Plant protection is the science and practice of managing pests, diseases and weeds that damage crops and other plants, and which can have a devastating effect on farmer’s livelihood
Plant Protection mainly focuses on keeping plants healthy from diagnosing diseases to implementing environmentally friendly pest-management practices. With an ever-expanding population and increasing pressure on food and fiber supplies, Plant Protection plays a vital role in improving our quality of life.
Plant protection also involve the ability to anticipate the emergence and spread of noxious organisms and to prevent their introduction and spread before they become agricultural pests in specific crops and regions. In this regard, international biosecurity measures and rapid and efficient sharing of information across continents and countries becomes of paramount importance for preventing new invasions.
In order to have holistic plant protection the following are the step wise actions
The first step is to ensure a correct diagnosis of a problem, which involves a proper identification of the organisms responsible for the damage and symptoms observed. The legacy of classic taxonomy, anchored on world-wide collections of invertebrates, micro-organisms and plant collections, is the primary resource base for comparing collected specimens with referenced ones. Modern information technology and biotechnological tools have allowed the development of modern and time-saving field and lab identification tools for known threats which can be detected before the pests invade new areas.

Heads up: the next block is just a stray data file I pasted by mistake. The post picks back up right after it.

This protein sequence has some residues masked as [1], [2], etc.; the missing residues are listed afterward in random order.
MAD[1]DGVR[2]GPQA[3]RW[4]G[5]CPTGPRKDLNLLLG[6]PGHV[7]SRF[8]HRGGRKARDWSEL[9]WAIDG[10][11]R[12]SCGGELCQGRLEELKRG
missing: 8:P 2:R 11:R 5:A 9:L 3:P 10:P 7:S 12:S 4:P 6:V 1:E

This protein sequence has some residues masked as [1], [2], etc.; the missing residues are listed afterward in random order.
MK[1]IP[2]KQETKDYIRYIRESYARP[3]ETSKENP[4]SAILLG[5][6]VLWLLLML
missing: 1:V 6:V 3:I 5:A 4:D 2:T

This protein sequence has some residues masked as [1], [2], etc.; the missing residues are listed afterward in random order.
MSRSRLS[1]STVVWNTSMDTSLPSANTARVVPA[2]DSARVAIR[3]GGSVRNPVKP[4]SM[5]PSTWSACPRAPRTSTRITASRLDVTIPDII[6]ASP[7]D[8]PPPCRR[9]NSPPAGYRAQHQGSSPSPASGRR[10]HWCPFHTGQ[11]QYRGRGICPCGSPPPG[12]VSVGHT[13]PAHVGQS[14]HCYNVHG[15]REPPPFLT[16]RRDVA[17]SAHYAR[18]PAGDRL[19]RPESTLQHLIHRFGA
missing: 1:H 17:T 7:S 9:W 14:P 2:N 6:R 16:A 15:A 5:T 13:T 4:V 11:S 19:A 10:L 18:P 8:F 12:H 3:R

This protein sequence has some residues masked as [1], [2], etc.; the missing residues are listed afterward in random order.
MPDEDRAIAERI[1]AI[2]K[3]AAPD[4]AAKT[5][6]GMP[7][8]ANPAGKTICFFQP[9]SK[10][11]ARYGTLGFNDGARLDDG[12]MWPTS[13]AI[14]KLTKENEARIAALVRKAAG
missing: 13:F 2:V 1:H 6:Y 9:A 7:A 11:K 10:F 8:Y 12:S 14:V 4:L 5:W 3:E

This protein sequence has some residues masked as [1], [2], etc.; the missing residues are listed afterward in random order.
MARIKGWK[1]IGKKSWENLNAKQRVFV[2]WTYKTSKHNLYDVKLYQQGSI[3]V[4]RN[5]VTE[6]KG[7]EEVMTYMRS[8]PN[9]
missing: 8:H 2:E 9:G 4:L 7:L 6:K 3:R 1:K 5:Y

The second step is to assess the extent of the damage and the yield or revenue loss likely to result from this damage, which enables the grower to make informed decisions on whether to invest resources in combating the pest, if the farmer decides to take action to reduce pest attack.
The third step is to consider various options available for controlling pests, including host plant resistance, cropping system and cultivation practices that reduce pest populations, the conservation and introduction of antagonistic organisms, such as parasites and predators of pests, and active interventions through the application of chemically- or biologically-based pesticides.